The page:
Armenia reports on Ramsar project at Lake Sevan

Armenia reports on Ramsar project at Lake Sevan

18 August 2001


A Ramsar project in Armenia on the "Implementation of the Ramsar Strategic Plan in the management of wetlands in Sevan National Park" has been finalised. It was carried out by Orientation (the Professional and Entrepreneurial Orientation Union) in close collaboration with the Ministry of Nature Protection and with financial support from the Swiss Agency for Development and Cooperation.

The project was a follow-up of the SGF 1997 project "Inventory of Armenian Ramsar Sites", with focus on the Sevan National Park Ramsar Site. During the SGF97 project, the threats and values of Armenia’s main wetlands were assessed. Based on these findings, six draft management plans were elaborated for wetlands in Sevan National park. The plans were elaborated in close cooperation with major stakeholders and according to the Ramsar guidelines for management planning. The draft management plans contain information about the physical, biological and cultural features and nature resource users.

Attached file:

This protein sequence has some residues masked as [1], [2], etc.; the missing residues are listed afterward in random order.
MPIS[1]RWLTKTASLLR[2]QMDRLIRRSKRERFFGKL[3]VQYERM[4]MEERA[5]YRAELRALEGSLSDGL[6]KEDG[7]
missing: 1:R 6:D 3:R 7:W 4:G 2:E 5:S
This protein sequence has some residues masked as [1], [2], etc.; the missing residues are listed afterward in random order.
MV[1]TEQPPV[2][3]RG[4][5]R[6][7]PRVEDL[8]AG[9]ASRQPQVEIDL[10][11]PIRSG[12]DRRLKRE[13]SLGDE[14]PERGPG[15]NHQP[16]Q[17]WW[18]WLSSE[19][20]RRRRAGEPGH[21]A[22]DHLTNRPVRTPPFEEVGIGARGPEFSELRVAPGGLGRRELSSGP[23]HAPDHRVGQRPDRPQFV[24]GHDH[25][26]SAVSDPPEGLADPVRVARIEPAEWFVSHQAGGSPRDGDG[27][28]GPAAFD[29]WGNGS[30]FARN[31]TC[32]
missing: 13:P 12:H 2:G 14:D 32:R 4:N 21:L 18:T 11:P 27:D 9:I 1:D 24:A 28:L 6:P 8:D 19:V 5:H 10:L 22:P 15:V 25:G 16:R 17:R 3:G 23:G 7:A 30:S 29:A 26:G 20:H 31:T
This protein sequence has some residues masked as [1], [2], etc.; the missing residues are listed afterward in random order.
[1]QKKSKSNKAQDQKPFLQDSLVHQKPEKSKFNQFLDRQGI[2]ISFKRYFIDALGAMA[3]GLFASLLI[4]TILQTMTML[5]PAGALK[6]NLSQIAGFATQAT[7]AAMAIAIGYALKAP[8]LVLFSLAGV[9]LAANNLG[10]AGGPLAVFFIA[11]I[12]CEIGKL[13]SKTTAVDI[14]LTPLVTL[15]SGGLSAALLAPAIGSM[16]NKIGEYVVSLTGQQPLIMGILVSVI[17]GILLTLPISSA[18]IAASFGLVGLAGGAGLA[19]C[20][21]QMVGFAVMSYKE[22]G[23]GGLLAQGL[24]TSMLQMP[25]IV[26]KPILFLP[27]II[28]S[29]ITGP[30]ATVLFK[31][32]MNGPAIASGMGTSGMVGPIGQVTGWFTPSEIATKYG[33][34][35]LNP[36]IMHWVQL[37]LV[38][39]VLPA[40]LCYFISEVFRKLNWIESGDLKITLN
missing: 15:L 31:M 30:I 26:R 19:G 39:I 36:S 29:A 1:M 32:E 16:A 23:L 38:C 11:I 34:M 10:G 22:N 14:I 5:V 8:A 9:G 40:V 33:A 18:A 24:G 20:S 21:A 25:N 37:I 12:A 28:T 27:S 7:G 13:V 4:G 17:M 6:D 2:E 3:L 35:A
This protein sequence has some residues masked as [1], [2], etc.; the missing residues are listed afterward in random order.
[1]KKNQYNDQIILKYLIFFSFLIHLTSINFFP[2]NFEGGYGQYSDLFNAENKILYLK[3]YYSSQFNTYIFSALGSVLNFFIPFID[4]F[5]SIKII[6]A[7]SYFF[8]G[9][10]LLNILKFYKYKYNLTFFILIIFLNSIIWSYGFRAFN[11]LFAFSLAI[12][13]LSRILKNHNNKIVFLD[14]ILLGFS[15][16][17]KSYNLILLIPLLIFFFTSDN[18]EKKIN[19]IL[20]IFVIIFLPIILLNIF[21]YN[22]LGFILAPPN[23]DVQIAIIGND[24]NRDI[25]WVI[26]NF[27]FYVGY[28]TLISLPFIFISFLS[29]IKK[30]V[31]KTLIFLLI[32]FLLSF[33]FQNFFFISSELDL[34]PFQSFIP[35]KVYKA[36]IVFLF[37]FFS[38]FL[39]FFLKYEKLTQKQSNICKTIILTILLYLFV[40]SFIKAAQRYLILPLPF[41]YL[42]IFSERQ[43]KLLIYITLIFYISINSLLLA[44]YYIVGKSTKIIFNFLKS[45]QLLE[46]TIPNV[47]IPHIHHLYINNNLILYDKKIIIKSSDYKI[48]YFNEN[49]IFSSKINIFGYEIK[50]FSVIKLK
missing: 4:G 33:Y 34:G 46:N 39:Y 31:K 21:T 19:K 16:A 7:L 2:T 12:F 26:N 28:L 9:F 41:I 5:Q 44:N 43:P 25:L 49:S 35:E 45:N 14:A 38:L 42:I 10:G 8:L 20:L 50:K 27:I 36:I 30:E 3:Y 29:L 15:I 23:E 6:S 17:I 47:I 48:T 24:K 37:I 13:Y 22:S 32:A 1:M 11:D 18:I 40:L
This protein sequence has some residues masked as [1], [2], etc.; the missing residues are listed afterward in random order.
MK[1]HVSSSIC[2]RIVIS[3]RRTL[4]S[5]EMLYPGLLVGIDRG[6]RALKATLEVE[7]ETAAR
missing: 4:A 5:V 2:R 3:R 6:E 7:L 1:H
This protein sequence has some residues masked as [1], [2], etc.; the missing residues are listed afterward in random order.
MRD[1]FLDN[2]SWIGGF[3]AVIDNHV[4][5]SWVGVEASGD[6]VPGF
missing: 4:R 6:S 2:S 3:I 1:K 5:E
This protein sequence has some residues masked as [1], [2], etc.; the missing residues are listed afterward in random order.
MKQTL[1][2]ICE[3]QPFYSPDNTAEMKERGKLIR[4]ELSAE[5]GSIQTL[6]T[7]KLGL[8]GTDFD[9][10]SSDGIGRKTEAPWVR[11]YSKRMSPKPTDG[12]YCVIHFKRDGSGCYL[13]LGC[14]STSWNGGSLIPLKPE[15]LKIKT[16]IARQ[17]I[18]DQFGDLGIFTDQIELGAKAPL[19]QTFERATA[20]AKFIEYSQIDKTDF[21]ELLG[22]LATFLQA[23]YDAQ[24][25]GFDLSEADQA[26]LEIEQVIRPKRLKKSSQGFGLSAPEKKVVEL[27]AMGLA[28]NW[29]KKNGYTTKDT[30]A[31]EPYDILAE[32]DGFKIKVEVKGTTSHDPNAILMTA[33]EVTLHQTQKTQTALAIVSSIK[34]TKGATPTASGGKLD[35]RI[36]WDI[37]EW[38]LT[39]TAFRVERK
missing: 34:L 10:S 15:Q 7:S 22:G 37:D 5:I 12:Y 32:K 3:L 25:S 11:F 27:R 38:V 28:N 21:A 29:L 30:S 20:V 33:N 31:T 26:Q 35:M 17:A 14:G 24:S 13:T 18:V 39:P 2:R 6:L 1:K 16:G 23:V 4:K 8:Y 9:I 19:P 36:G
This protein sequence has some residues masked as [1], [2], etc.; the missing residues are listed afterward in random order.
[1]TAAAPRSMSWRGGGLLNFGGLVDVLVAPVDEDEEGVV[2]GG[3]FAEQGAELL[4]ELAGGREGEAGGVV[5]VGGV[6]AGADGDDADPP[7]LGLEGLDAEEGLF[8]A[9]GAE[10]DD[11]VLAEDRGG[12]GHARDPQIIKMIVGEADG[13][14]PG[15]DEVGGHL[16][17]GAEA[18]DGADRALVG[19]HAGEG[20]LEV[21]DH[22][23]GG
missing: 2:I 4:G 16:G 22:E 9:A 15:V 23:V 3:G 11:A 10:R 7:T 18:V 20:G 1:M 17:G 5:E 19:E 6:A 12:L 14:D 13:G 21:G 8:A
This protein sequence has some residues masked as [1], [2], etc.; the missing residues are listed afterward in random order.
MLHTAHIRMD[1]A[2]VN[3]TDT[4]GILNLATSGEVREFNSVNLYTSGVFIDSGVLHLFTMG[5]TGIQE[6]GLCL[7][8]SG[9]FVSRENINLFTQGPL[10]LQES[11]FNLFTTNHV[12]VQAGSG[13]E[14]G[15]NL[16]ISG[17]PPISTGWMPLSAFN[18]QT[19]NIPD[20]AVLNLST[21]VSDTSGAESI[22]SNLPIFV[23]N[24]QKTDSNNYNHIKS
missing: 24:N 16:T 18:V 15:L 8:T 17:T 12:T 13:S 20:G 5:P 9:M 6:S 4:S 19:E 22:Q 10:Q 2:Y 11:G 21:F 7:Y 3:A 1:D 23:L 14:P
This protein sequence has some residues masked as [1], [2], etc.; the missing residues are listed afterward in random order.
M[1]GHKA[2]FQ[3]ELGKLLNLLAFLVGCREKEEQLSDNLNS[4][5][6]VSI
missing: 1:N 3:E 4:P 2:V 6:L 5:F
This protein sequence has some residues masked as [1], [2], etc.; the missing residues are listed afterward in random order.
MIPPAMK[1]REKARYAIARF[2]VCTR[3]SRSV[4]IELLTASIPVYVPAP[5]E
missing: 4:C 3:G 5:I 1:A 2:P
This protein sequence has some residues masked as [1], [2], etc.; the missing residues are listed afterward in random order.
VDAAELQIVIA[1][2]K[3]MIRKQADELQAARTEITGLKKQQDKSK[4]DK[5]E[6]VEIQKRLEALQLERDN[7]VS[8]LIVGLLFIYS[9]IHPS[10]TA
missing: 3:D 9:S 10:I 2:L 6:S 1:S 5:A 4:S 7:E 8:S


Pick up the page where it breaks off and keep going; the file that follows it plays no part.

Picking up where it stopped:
The important wetlands in Sevan Lake National Park are:

Lchashen Cove (3100 ha). One of three coves of Lake Sevan, which supports spawning and nursing of a number of endemic fish species and with great historical and recreational value;

Gull Islets (10 ha) which support the second largest colony after Lake Arpi Ramsar site (Armenia), and the only in the basin of Lake Sevan of the endemic Armenian Gull (Larus armenicus) during the breeding period – around 1/3 of the world population;

Noradus Fish Ponds (30 ha). A wetland site of scientific importance for a better understanding of the natural development and succession processes in the newly created high-mountain wetlands;

Lake Lichk (30 ha). The the most important breeding site for a dozen species of ducks, grebes and coots in the basin of Lake Sevan, which needs to be restored;

Madina Valley Floodplain (1000 ha). A unique example of a natural high-mountain (2200 m a. s. l.) flood meadow, which supports populations of relict plant species important for maintaining the biological diversity of the Caucasus biogeographic region, an important breeding area for many species of waders;

Lake Gilli (600-800 ha). Historically the most important inland wetland between the Caspian and Black seas for a dozen species of breeding and migrating birds, which needs to be restored.

As part of the project, the Second National Training Course on Wetland Management was conducted in Sevan, 9-21 October 2000. 12 participants increased their knowledge and skills in different disciplines of wetland valuation techniques.

The First National Training Course on Wetland Management, funded by the Ramsar Evian Programme, had been held in the same place on 11-23 October 1999.

-- reported by Inga Racinska, Ramsar.